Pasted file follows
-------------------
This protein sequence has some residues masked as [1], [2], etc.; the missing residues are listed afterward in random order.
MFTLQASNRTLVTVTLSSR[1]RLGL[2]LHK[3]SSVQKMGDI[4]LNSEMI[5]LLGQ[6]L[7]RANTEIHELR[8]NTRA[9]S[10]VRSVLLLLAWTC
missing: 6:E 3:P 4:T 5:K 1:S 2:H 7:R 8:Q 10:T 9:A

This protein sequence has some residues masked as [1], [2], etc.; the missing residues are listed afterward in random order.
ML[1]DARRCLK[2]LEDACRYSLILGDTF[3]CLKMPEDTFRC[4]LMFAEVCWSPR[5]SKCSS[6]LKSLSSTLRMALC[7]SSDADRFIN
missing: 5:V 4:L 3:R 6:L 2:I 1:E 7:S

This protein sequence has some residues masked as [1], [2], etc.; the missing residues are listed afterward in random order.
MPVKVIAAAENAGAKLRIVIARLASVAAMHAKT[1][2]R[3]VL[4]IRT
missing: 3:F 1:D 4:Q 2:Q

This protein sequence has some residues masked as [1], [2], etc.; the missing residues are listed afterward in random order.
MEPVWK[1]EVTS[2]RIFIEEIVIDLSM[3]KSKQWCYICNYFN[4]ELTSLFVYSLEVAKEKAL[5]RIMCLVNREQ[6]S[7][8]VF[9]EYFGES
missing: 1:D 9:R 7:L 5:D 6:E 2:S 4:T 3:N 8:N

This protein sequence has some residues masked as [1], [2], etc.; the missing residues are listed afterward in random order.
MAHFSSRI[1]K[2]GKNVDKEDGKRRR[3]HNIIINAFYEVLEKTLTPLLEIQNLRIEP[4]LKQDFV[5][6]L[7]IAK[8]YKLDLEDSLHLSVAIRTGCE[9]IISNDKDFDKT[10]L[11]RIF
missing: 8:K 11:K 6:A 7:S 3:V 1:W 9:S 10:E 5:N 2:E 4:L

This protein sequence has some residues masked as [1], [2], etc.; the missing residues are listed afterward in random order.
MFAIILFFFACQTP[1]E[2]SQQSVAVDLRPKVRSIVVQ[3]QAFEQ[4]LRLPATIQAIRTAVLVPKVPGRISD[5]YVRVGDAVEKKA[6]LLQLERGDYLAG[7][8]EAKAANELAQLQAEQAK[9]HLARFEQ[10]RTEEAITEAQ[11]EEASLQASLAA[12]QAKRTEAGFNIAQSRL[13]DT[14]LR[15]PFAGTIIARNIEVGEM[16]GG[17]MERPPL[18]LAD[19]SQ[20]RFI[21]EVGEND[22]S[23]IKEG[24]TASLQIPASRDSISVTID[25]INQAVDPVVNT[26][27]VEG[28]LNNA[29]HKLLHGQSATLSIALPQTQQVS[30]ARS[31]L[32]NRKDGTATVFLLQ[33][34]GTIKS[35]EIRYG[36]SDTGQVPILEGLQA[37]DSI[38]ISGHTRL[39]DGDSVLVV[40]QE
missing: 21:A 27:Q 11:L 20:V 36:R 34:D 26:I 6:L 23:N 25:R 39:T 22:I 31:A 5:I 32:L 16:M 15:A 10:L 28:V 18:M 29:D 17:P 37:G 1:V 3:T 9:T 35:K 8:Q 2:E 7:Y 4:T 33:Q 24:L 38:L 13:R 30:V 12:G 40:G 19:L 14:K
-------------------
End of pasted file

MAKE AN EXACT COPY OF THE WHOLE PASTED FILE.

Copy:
This protein sequence has some residues masked as [1], [2], etc.; the missing residues are listed afterward in random order.
MFTLQASNRTLVTVTLSSR[1]RLGL[2]LHK[3]SSVQKMGDI[4]LNSEMI[5]LLGQ[6]L[7]RANTEIHELR[8]NTRA[9]S[10]VRSVLLLLAWTC
missing: 6:E 3:P 4:T 5:K 1:S 2:H 7:R 8:Q 10:T 9:A

This protein sequence has some residues masked as [1], [2], etc.; the missing residues are listed afterward in random order.
ML[1]DARRCLK[2]LEDACRYSLILGDTF[3]CLKMPEDTFRC[4]LMFAEVCWSPR[5]SKCSS[6]LKSLSSTLRMALC[7]SSDADRFIN
missing: 5:V 4:L 3:R 6:L 2:I 1:E 7:S

This protein sequence has some residues masked as [1], [2], etc.; the missing residues are listed afterward in random order.
MPVKVIAAAENAGAKLRIVIARLASVAAMHAKT[1][2]R[3]VL[4]IRT
missing: 3:F 1:D 4:Q 2:Q

This protein sequence has some residues masked as [1], [2], etc.; the missing residues are listed afterward in random order.
MEPVWK[1]EVTS[2]RIFIEEIVIDLSM[3]KSKQWCYICNYFN[4]ELTSLFVYSLEVAKEKAL[5]RIMCLVNREQ[6]S[7][8]VF[9]EYFGES
missing: 1:D 9:R 7:L 5:D 6:E 2:S 4:T 3:N 8:N

This protein sequence has some residues masked as [1], [2], etc.; the missing residues are listed afterward in random order.
MAHFSSRI[1]K[2]GKNVDKEDGKRRR[3]HNIIINAFYEVLEKTLTPLLEIQNLRIEP[4]LKQDFV[5][6]L[7]IAK[8]YKLDLEDSLHLSVAIRTGCE[9]IISNDKDFDKT[10]L[11]RIF
missing: 8:K 11:K 6:A 7:S 3:V 1:W 9:S 10:E 5:N 2:E 4:L

This protein sequence has some residues masked as [1], [2], etc.; the missing residues are listed afterward in random order.
MFAIILFFFACQTP[1]E[2]SQQSVAVDLRPKVRSIVVQ[3]QAFEQ[4]LRLPATIQAIRTAVLVPKVPGRISD[5]YVRVGDAVEKKA[6]LLQLERGDYLAG[7][8]EAKAANELAQLQAEQAK[9]HLARFEQ[10]RTEEAITEAQ[11]EEASLQASLAA[12]QAKRTEAGFNIAQSRL[13]DT[14]LR[15]PFAGTIIARNIEVGEM[16]GG[17]MERPPL[18]LAD[19]SQ[20]RFI[21]EVGEND[22]S[23]IKEG[24]TASLQIPASRDSISVTID[25]INQAVDPVVNT[26][27]VEG[28]LNNA[29]HKLLHGQSATLSIALPQTQQVS[30]ARS[31]L[32]NRKDGTATVFLLQ[33][34]GTIKS[35]EIRYG[36]SDTGQVPILEGLQA[37]DSI[38]ISGHTRL[39]DGDSVLVV[40]QE
missing: 21:A 27:Q 11:L 20:V 36:R 34:D 26:I 6:L 23:N 25:R 39:T 22:I 31:A 5:I 32:L 16:M 15:A 10:L 28:V 18:M 29:D 17:P 37:G 1:V 3:T 9:T 35:K 8:Q 2:E 7:Y 4:T 33:Q 24:L 38:L 13:R 30:V 12:G 40:G 19:L 14:K